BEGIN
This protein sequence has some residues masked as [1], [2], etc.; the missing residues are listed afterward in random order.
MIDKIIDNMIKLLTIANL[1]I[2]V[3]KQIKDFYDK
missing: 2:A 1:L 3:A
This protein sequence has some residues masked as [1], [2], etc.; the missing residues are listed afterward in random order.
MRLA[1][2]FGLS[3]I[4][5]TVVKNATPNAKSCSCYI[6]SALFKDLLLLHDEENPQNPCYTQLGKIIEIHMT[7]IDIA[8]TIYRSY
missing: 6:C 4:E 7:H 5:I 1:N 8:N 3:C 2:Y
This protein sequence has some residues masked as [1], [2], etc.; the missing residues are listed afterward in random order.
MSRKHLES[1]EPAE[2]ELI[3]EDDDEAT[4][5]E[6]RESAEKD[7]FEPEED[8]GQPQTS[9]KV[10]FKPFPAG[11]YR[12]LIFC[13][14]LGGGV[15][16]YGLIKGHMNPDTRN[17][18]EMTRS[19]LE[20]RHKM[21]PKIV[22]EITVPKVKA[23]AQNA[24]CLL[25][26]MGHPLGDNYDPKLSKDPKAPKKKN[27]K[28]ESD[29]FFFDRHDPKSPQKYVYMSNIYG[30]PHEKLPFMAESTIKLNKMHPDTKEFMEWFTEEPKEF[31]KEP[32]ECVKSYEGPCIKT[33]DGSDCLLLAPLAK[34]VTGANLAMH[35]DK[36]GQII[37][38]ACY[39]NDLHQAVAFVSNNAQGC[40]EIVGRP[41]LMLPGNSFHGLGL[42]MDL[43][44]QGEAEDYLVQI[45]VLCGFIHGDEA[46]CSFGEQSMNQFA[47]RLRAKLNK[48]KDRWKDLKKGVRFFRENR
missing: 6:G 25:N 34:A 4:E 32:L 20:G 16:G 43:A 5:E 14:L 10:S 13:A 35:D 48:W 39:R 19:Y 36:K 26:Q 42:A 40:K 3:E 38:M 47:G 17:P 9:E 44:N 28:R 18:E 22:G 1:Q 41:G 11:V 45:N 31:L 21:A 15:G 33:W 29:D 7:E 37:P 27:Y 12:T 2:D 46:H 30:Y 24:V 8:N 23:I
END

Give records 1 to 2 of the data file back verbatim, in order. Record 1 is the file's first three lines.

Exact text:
This protein sequence has some residues masked as [1], [2], etc.; the missing residues are listed afterward in random order.
MIDKIIDNMIKLLTIANL[1]I[2]V[3]KQIKDFYDK
missing: 2:A 1:L 3:A
This protein sequence has some residues masked as [1], [2], etc.; the missing residues are listed afterward in random order.
MRLA[1][2]FGLS[3]I[4][5]TVVKNATPNAKSCSCYI[6]SALFKDLLLLHDEENPQNPCYTQLGKIIEIHMT[7]IDIA[8]TIYRSY
missing: 6:C 4:E 7:H 5:I 1:N 8:N 3:C 2:Y